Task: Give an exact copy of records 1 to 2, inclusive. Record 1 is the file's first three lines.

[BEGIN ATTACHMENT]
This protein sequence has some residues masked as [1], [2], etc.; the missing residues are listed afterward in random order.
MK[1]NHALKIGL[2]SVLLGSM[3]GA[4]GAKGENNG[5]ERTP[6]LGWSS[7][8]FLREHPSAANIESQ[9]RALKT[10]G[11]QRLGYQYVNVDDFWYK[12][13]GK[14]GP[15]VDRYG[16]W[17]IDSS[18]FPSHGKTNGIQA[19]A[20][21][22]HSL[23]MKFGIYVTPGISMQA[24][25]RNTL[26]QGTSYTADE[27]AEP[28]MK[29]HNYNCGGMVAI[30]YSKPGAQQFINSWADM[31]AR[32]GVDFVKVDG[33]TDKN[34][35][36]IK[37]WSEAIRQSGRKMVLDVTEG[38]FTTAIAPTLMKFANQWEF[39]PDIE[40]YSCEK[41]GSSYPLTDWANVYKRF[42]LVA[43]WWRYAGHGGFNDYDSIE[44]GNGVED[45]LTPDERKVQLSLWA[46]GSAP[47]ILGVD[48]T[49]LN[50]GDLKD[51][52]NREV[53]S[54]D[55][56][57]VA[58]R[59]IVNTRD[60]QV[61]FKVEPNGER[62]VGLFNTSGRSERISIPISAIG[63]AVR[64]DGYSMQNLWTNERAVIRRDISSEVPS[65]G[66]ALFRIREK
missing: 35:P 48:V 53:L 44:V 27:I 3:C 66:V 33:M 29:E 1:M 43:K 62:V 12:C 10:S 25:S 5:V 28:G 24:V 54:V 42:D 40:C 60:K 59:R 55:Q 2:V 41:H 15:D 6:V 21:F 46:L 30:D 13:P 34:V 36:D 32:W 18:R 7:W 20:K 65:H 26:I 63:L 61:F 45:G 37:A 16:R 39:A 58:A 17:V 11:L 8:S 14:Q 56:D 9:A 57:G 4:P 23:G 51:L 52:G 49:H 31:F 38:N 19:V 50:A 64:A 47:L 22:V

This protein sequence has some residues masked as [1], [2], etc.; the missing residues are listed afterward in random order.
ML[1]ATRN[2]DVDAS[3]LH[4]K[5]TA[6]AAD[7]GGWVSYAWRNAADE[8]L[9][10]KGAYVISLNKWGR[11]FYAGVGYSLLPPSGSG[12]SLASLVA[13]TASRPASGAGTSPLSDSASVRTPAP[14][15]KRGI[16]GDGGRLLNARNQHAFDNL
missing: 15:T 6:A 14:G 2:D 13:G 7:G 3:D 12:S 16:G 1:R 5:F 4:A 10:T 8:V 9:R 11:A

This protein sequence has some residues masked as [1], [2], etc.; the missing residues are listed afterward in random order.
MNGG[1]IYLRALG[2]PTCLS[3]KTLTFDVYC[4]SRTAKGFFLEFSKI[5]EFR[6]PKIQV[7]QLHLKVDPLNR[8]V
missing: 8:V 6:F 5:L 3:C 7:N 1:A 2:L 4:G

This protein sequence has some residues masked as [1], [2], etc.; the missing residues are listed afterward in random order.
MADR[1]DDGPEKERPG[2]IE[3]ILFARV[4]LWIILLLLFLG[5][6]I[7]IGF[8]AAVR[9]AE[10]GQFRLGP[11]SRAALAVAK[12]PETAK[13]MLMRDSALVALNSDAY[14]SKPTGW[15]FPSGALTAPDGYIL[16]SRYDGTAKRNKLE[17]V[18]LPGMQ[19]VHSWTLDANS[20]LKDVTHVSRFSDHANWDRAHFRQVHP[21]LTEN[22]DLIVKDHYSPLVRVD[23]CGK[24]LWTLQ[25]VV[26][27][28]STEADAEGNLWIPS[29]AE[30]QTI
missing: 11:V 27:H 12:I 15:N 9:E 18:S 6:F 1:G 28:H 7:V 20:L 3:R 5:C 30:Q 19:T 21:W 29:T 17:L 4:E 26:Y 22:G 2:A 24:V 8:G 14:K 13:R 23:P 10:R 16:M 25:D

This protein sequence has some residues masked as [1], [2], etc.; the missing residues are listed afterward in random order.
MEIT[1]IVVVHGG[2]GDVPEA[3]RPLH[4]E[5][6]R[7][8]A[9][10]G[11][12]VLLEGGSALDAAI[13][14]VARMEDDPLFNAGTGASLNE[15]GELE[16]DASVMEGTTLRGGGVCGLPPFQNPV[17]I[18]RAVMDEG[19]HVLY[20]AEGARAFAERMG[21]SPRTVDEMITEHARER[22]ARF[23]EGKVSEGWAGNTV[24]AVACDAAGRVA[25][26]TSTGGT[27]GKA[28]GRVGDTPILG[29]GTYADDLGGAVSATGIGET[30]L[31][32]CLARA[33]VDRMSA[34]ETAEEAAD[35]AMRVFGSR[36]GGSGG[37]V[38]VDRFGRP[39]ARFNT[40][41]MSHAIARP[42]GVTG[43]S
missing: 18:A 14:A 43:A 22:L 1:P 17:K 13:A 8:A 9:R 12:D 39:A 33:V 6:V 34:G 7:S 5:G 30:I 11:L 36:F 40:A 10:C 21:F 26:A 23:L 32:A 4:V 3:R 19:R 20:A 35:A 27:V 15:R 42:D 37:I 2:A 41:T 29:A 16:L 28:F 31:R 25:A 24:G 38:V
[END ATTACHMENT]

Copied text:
This protein sequence has some residues masked as [1], [2], etc.; the missing residues are listed afterward in random order.
MK[1]NHALKIGL[2]SVLLGSM[3]GA[4]GAKGENNG[5]ERTP[6]LGWSS[7][8]FLREHPSAANIESQ[9]RALKT[10]G[11]QRLGYQYVNVDDFWYK[12][13]GK[14]GP[15]VDRYG[16]W[17]IDSS[18]FPSHGKTNGIQA[19]A[20][21][22]HSL[23]MKFGIYVTPGISMQA[24][25]RNTL[26]QGTSYTADE[27]AEP[28]MK[29]HNYNCGGMVAI[30]YSKPGAQQFINSWADM[31]AR[32]GVDFVKVDG[33]TDKN[34][35][36]IK[37]WSEAIRQSGRKMVLDVTEG[38]FTTAIAPTLMKFANQWEF[39]PDIE[40]YSCEK[41]GSSYPLTDWANVYKRF[42]LVA[43]WWRYAGHGGFNDYDSIE[44]GNGVED[45]LTPDERKVQLSLWA[46]GSAP[47]ILGVD[48]T[49]LN[50]GDLKD[51][52]NREV[53]S[54]D[55][56][57]VA[58]R[59]IVNTRD[60]QV[61]FKVEPNGER[62]VGLFNTSGRSERISIPISAIG[63]AVR[64]DGYSMQNLWTNERAVIRRDISSEVPS[65]G[66]ALFRIREK
missing: 35:P 48:V 53:L 44:V 27:I 3:C 66:V 33:M 29:E 1:M 43:K 62:V 12:C 10:S 25:S 5:V 28:G 24:V 54:V 42:D 40:C 60:K 59:R 55:Q 2:V 41:H 15:D 6:V 21:F 46:L 30:D 13:P 34:V 36:D 32:W 18:R 7:W 20:K 65:H 26:I 63:L 61:F 45:G 37:A 16:R 39:A 58:A 17:V 11:L 8:S 14:Q 56:D 9:A 57:G 4:P 23:G 51:L 52:G 49:H 31:F 38:N 19:V 50:A 64:A 47:L 22:V

This protein sequence has some residues masked as [1], [2], etc.; the missing residues are listed afterward in random order.
ML[1]ATRN[2]DVDAS[3]LH[4]K[5]TA[6]AAD[7]GGWVSYAWRNAADE[8]L[9][10]KGAYVISLNKWGR[11]FYAGVGYSLLPPSGSG[12]SLASLVA[13]TASRPASGAGTSPLSDSASVRTPAP[14][15]KRGI[16]GDGGRLLNARNQHAFDNL
missing: 15:T 6:A 14:G 2:D 13:G 7:G 3:D 12:S 16:G 1:R 5:F 4:A 10:T 8:V 9:R 11:A